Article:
Nov 06, 2012 | 1999 Dodge Durango

1 Answer

How to check faulty 6 volt coil

pull the coil wire from the dist cap attach a spark plug to the coil wire make sure the plug is grounded. attach a jumper wire from the - side of the coil turn key on. touch the jumper to any good ground. then remove the jumper from ground every time you do this the coil should emit a spark from the plug if no spark the coil is bad if the plug sparks the coil is good

Mar 26, 2012 | Cars & Trucks

1 Answer

What are the coil packs, is it the plugs?

No, entirely different, although both coils and spark plugs have been around since the beginning of time....well, modern time, or as we might say in montana, horseless carriage time, lol.
A spark plug is a spark plug. Todays are better engineered and designed than the very first working spark plugs, but they look and work just alike. A coil pack (think of a rack with 2, 3 or 4 individual coils attached) is a modern day version of the same coil that has been a fixture on automobiles since the beginning of ( mass production). Same function, same design-only packaged different to accomodate todays distributorless ignition systems, where electronics have taken over many previous mechanical operations, like the distributor, for one. Manufacturers just built bigger and more complex systems around the coil and the spark plugs, or that what makes the internal combustion engine work, you know.
The function of the coil or of the coil pack is to dramatically increase the voltage to the spark plug. Think of it, only 12 volts from the car's 12 volt system enters the coil, but exiting the coil and going to the spark plug is a voltage measured in the thousands, 40 to 60 thousand volts in modern systems, and before electronic ignition when cars used mechanical "points" to make and break electrical contact so the coil would do it's job, the coil output was something around 10,000 volts, still a shocking upgrade as I recall.
Now why is this necessary, you ask? Because the function of the spark plug is to simply provide a path for an electrical current from the coil to jump to ground by jumping a gap at the end of the plug with a spark. The bigger the voltage push, the bigger the spark.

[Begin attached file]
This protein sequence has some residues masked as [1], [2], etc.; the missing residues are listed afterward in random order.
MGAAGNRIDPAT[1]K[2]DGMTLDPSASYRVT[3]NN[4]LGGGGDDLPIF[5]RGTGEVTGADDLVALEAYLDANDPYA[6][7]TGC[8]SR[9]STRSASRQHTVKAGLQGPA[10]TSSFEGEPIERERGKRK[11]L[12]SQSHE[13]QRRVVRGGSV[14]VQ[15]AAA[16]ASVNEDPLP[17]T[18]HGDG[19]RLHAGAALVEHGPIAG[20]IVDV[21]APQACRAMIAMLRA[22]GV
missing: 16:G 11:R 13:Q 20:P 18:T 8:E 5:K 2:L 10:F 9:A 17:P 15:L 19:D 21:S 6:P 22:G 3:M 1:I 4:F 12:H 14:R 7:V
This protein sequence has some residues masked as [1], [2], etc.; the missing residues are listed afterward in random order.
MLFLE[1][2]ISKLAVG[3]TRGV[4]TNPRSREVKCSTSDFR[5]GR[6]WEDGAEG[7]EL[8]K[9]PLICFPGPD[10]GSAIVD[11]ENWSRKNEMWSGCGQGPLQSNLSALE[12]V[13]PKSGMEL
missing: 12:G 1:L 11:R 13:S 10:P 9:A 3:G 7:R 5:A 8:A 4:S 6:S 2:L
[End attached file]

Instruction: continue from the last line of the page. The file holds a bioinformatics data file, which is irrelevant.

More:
Well, there you go, diego, hope you understand it a little better. I'm no expert, still don't know a lot about electrical theory, and car systems, but you have to learn a little when you can't afford to pay somebody else to fix it.

Mar 25, 2012 | 2000 Honda Accord

2 Answers

What does the ignition coil do?

the ignition coil changes low voltage from the battery (12 volts) to high voltage (about 50,000 volts) to fire the spark plugs and ignite the fuel in the engine cylinders and drive the piston down

Oct 21, 2010 | 1999 Chevrolet Malibu

1 Answer

Where does spark come from coil or dist

The primary voltage signal that produces the spark in the ignition coil comes from the distributor, but the secondary voltage that actually fires the spark plugs does come from the ignition coil, and then it is sent to the distributor usually through a coil wire where it is "distributed" out to the correct spark plug.

Jun 08, 2010 | 1995 Plymouth Acclaim

1 Answer

Firing Order diagram for 2006 Ford Explorer

Hope this helps. The ignition coil:
  • changes low-voltage pulses from the PCM to high-voltage pulses.
  • fires 2 spark plugs simultaneously.
  • has 3 transformers.
    • One transformer fires the spark plugs for cylinders 1 and 5
    • One transformer fires the spark plugs for cylinders 2 and 6
    • One transformer fires the spark plugs for cylinders 3 and 4
Spark plug wires:
  • carry high-voltage pulses from the ignition coil to the spark plugs.
The spark plugs:
  • change high-voltage pulses to spark at the gap, which ignites the fuel and air mixture.
The firing order is 1-4-2-5-3-6.


Jun 06, 2010 | 2006 Ford Explorer

1 Answer

No spark runns fine then loses spark wait 10 minutes starts

The spark plugs receives power to spark from coil pack.Check the power at the coil pack and also check the voltage at the coil pack with meter.If the coil pack shows proper power as well as voltage then its fault in spark plugs.Otherwise its faulty coil pack.The coil pack receives power from also check the voltage of the battery it should be exact 12 volt.
If the battery shows low voltage then the battery needs to be re-charged.
Then check out.
Thanks. you can rate this solution and show your appreciation.

May 20, 2010 | 1992 Pontiac Bonneville